Whether you have referred a youth for help from another resource or you are providing the help, you may find that over time, people want to quit or give up on the process of getting help.
There can be various reasons to make people want to give up. The help may seem too slow to the youth and family, or sometimes a feeling of well-being occurs from having a plan and getting organized, and this can seem sufficient.
You may need to be supportive and encouraging to urge the youth and family to continue getting help. You may find that barriers exist on the practical side of attending appointments (such as transportation or time off school or work). Try to assess what the individual situation needs and provide assistance if you can.
The appropriate supports the youth and family need may be directly related to the issues that are causing them to want to give up. You may ask yourself:
- Is everyone in the family supporting the help efforts? If you are concerned about this, can you speak to key members, such as parents or other caregivers, and explore further?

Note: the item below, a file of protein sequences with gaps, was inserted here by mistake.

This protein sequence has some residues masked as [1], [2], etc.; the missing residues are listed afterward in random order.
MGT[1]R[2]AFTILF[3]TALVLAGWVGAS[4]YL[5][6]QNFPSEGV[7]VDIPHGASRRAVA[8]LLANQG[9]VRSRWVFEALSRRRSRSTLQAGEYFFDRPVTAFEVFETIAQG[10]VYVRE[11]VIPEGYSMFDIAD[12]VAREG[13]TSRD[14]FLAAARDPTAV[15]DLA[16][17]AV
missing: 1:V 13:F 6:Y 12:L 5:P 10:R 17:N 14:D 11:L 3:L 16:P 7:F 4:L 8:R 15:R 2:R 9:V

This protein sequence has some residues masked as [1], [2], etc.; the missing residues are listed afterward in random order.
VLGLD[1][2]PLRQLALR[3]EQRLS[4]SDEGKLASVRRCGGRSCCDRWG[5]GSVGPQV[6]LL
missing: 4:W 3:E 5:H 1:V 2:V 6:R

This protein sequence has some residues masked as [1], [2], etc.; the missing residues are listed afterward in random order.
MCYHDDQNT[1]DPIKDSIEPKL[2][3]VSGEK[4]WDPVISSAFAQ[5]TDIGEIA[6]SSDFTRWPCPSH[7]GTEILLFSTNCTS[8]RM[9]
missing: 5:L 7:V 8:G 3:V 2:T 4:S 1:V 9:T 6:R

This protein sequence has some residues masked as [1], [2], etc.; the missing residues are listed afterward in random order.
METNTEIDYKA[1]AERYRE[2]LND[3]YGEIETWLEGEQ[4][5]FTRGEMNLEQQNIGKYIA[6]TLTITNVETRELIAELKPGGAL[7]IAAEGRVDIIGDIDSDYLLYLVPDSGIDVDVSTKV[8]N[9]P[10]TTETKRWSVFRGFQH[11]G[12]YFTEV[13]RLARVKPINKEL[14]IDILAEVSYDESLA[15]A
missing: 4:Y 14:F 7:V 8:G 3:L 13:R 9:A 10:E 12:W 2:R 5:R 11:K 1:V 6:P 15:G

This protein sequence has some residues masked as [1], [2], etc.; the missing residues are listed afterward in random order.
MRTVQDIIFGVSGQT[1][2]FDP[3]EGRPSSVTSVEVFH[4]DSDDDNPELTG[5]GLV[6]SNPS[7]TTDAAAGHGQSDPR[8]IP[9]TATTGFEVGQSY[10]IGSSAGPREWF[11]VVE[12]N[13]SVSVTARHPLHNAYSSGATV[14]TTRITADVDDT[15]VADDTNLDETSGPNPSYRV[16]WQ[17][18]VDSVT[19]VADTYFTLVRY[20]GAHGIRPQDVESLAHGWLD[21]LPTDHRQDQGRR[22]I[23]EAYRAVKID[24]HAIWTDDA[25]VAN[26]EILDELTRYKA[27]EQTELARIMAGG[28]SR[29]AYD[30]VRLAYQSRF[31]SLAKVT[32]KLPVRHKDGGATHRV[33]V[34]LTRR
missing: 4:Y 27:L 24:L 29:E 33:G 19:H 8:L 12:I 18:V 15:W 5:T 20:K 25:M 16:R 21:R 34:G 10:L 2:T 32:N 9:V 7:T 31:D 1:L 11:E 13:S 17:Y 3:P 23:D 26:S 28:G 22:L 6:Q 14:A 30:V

- Is mental health stigma an issue? At times, kids and teens may be teased about going to their appointments or find that stigma is attached to the process. What kind of help may be appropriate if this is occurring?
- Depending on your role, you could take an active part in trying to reduce stigma by providing education
- You can also provide support to the individual to encourage continued attendance at appointments.
- See the Getting Help and Stigma section of this website for more information.
- There are times when appointments can interfere with other activities, and support from coaches and teachers can help. Depending on the situation (considering the age of the child or teen, who is involved, what confidentiality issues might be in place), can information be shared to improve tolerance of absences for appointments?
Sometimes youth and their families do need to take a break from the helping process to give them time to process what has occurred. As well, trying to “force” attendance can increase resistance.
Try to identify the positives gained during sessions and focus on reinforcing these. Continue to monitor the situation, and remain open for future helping efforts. Keeping a good relationship with the youth and family can be a very important factor in ongoing help!